LanguageEnglish
Pages295-304
Number of pages10
JournalGeoforum
Volume108
Early online date20 Jun 2019
DOIs
Publication statusPublished - Jan 2020

Fingerprint

climate
climate change
collective research
colonial age
violence
time
discourse
ability
experience

Keywords

  • Aboriginal songlines
  • Climate change
  • Indigenous geographies
  • Time and temporality
  • Weather

Cite this

Bawaka Country ; Wright, S. ; Suchet-Pearson, S. ; Lloyd, K. ; Burarrwanga, L. ; Ganambarr, R. ; Ganambarr-Stubbs, M. ; Ganambarr, B. ; Maymuru, D. / Gathering of the Clouds : attending to Indigenous understandings of time and climate through songspirals. In: Geoforum. 2020 ; Vol. 108. pp. 295-304.
@article{fa3c701695b24fb9a2542af0e66e834a,
title = "Gathering of the Clouds: attending to Indigenous understandings of time and climate through songspirals",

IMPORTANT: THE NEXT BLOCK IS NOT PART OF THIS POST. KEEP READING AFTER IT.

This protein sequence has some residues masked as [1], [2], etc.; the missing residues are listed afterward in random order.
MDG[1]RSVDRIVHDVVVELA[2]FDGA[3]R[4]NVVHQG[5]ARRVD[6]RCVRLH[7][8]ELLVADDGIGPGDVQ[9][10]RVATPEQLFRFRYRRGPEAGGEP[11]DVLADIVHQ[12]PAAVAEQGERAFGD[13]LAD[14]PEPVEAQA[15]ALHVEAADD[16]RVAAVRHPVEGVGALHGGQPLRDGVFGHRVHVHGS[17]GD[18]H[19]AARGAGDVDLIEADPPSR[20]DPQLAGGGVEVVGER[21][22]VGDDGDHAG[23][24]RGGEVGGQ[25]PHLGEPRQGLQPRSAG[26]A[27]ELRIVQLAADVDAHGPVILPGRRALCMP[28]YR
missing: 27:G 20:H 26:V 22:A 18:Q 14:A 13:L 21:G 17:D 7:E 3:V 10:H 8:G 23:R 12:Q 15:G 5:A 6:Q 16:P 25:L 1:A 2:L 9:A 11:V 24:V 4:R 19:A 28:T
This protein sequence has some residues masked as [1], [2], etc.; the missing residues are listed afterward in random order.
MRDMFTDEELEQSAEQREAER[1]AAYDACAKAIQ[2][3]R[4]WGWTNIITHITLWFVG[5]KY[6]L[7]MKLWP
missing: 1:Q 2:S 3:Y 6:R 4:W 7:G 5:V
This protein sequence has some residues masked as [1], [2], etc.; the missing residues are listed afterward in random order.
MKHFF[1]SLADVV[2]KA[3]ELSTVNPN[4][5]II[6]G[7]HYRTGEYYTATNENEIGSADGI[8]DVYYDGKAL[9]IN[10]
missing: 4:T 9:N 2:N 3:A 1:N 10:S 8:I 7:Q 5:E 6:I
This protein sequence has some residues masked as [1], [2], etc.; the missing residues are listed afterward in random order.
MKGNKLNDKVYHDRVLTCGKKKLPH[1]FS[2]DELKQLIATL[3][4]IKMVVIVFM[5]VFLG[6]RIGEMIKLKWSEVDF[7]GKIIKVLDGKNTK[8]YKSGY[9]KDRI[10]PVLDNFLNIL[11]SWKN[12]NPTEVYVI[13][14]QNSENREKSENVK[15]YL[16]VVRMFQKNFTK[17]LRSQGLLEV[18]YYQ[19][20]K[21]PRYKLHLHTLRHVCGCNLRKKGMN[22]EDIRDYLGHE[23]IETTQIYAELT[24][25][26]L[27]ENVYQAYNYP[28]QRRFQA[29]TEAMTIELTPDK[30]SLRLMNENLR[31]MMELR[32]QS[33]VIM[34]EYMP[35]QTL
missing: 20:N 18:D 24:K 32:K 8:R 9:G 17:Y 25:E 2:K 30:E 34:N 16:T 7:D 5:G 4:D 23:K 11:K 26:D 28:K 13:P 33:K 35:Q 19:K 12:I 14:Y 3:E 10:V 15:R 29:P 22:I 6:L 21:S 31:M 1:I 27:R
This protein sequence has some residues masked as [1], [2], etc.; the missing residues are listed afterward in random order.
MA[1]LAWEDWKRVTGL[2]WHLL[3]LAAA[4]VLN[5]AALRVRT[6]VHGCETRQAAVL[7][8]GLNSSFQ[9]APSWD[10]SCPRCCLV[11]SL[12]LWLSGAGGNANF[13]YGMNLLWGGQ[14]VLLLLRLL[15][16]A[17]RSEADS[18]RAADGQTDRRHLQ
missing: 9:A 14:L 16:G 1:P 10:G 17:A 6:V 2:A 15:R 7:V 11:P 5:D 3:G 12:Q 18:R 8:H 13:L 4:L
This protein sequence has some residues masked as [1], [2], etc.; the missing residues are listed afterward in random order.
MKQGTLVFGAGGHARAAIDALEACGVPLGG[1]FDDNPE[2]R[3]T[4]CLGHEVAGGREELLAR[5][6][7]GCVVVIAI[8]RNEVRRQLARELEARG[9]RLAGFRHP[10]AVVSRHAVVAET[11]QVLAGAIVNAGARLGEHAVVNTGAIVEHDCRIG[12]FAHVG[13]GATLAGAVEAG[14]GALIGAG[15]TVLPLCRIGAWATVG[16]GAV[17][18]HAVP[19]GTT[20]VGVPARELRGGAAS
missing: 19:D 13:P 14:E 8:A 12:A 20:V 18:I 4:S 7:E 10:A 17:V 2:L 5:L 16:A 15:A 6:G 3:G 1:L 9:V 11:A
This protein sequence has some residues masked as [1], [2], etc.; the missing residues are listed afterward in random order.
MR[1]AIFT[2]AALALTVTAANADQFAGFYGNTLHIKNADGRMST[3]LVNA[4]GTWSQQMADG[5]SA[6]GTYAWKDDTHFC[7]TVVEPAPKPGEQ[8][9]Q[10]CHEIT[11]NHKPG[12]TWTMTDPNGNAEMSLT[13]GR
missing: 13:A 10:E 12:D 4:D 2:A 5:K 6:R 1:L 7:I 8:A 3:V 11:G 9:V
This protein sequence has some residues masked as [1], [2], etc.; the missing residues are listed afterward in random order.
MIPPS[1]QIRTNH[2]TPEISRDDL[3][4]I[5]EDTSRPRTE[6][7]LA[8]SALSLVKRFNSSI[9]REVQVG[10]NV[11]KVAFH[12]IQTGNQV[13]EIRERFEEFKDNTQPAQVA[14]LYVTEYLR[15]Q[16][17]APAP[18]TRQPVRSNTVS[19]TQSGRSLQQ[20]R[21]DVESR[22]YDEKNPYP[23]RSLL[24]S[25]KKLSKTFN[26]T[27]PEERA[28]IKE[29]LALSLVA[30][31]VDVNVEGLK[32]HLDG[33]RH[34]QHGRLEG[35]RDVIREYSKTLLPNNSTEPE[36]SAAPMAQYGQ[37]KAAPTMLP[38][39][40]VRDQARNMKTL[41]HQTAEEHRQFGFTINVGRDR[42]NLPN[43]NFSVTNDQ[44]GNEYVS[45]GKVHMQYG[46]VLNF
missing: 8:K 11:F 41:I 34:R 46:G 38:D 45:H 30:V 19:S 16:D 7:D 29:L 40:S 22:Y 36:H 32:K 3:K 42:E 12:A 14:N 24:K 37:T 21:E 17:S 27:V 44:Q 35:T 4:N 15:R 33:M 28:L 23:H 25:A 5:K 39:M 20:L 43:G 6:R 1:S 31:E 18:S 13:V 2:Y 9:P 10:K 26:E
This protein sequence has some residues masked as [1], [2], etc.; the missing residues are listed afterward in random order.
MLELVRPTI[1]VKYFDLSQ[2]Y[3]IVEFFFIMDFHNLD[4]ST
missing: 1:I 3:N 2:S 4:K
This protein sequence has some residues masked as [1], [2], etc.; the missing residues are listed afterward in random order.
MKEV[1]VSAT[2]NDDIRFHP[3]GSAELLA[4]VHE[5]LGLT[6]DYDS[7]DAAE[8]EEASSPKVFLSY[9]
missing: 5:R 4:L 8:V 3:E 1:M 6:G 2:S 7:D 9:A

abstract = "New engagements between humans and with the environment are vitally necessary in this perilous period of intensified environmental change. Climate change policy interventions and public discourses persistently frame climate as outside human experience, something to be controlled and understood within a strict, linear, universalist and ultimately colonising understanding of time. Yet constructions that suggest that humans are separate from, act upon or may manage or control a passive environment may be offensive to a sentient world, while relegation of the past to ‘the past’ ignores the many enduring violences of colonialism and multiple sustained efforts to nurture multi-temporal relationships of belonging and care. In this paper, our more-than-human Indigenous and non-Indigenous research collective share understandings of time led by the Yolŋu songspiral, Wukun or Gathering of the Clouds, from northern Australia. Wukun challenges many orders and disciplines of colonial structures, including those associated with time and climate change. In place of an abstract, distant and unbound climate, locked into a linear, passive timescape, Wukun suggests time as multiple, agential, and a manifestation of co-becoming. Rather than being responsible to or responsible for climate as something passive and separate from humans, Wukun signals a need to cultivate abilities to attend deeply to place's agency and act through co-becoming. In this way, we may understand and respond to climate change as relational and patterned, embodied and affective, and co-constituted through more-than-human placed and multi-temporal relationships.",